How do you properly configure a LiteFS deployment?

I’m trying to follow the tutorial and the example includes some things that I’m not certain are necessary for LiteFS to be deployed properly. Can I get some help knowing each piece that’s required? So far, here’s what I’ve gathered:

  1. /etc/litefs.yml
  2. experimental.enable_consul = true set in fly.toml

I noticed in the litefs.yml in the example it has this line:

# The path to where the underlying volume mount is.
data-dir: "/mnt/data"

I’m not sure what that is and whether I need to configure something like that in my app other than ensuring that directory is created in my Dockerfile

I also noticed that the example Dockerfile adds Fuse and SQLite but I’m not sure whether those are required (my non LiteFS app runs fine without them currently).

Also the example Dockerfile lists ENTRYPOINT "litefs". Is this required? It seems the getting started guide leaves a lot to people to dig through the example to understand how things are supposed to be configured. This is especially challenging when trying to deploy a different language server :grimacing:

EDIT: I also noticed that the base image for the Docker image is:

# Fetch the LiteFS binary using a multi-stage build.
FROM flyio/litefs:pr-109 AS litefs

Currently mine is set to FROM node:18-bullseye-slim as base. I’m a Docker noob and at this point I have no idea to get LiteFS running with Node. It seems like the example needs to have LiteFS be the primary process and my app runs as a subprocess. I’m not sure how to accomplish this.

EDIT: jk, my dockerfile does add sqlite, and I just discovered that fuse is used for logging.

My primary question remains: “How do I get LiteFS installed into my docker container if I also need Node.js in there to install dependencies and run my app?”

My primary question remains: “How do I get LiteFS installed into my docker container if I also need Node.js in there to install dependencies and run my app?”

Building upon the lifefs-example:

# Fetch the LiteFS binary using a multi-stage build.
FROM flyio/litefs:pr-109 AS litefs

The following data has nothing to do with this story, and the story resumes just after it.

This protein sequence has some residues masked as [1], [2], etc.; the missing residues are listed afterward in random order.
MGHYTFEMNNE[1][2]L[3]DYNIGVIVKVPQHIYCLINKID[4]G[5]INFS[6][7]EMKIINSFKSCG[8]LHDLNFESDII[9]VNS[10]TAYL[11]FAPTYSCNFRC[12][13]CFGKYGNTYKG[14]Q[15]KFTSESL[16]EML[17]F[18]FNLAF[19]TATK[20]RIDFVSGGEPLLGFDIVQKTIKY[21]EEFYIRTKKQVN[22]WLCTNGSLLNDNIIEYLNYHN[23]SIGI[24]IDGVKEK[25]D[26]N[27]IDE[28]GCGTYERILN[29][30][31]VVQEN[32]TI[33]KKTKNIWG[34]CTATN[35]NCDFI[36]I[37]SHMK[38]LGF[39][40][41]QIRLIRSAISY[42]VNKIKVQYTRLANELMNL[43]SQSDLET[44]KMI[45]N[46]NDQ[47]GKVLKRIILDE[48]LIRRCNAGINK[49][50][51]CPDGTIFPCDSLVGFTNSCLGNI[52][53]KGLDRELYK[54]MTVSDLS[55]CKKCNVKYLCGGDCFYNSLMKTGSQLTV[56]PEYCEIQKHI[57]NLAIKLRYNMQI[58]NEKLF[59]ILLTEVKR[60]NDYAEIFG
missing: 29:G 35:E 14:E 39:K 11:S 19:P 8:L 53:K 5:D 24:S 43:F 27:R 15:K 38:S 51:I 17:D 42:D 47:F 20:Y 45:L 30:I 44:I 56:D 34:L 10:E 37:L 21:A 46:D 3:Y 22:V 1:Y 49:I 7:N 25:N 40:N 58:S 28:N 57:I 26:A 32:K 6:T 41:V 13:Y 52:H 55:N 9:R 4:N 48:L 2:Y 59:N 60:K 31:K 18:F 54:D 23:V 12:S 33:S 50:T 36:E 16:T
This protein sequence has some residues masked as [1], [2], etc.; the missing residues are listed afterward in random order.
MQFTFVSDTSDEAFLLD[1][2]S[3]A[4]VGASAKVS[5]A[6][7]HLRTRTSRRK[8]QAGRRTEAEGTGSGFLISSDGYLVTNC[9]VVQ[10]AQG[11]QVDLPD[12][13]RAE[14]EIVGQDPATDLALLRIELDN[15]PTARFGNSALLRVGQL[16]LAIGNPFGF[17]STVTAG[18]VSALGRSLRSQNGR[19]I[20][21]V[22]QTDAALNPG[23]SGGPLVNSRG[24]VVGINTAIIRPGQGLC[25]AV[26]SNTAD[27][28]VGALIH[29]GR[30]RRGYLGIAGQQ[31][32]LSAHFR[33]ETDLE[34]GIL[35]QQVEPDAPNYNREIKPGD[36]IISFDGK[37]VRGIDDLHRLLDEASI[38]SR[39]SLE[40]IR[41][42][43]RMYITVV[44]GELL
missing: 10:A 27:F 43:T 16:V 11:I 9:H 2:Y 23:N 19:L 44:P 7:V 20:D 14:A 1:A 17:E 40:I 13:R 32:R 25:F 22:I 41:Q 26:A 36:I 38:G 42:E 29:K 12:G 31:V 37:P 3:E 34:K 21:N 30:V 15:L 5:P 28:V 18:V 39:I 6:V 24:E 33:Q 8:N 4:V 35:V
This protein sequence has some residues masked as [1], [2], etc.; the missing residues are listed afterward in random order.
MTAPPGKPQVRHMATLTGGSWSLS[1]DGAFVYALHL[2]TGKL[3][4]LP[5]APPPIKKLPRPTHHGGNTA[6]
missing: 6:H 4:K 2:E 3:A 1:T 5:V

# Our final Docker image stage starts here.
FROM node:alpine

COPY . .

# Install node deps, if needed
# RUN npm install

COPY --from=litefs /usr/local/bin/litefs /usr/local/bin/litefs

# Setup our environment to include FUSE & SQLite.
RUN apk add bash curl fuse sqlite

# Ensure mount & data dirs exists as req by LiteFS.
RUN mkdir -p /data /mnt/data

# Run LiteFS as the entrypoint so it can execute "litefs-example" as a subprocess.

ENTRYPOINT ["litefs"]

CMD ["npm", "run"]
# or: CMD ["node", "/path/to/index.js"]

Per cursory reading of the code, it looks like the litefs binary can be an entrypoint (code), as in, it can exec sub-commands. In our case, that sub-command is either npm run or node /path/to/index.js.

In Docker, when an entrypoint is left undefined, I believe, the default is /bin/sh. When both are defined entrypoint is in charge and execs the cmd (see).

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Good questions. I’ll try to clear them up here.

The litefs.yml file is required for configuration, however, the enable_consul is only required if you use the Consul leases in LiteFS and you don’t want to run your own Consul instance. You can use static leases and avoid this configuration.

fuse is added for fusermount but perhaps your base image already includes it. sqlite is added just so you can use the sqlite3 command line although a Node app may link to it as well. LiteFS itself doesn’t have a SQLite dependency.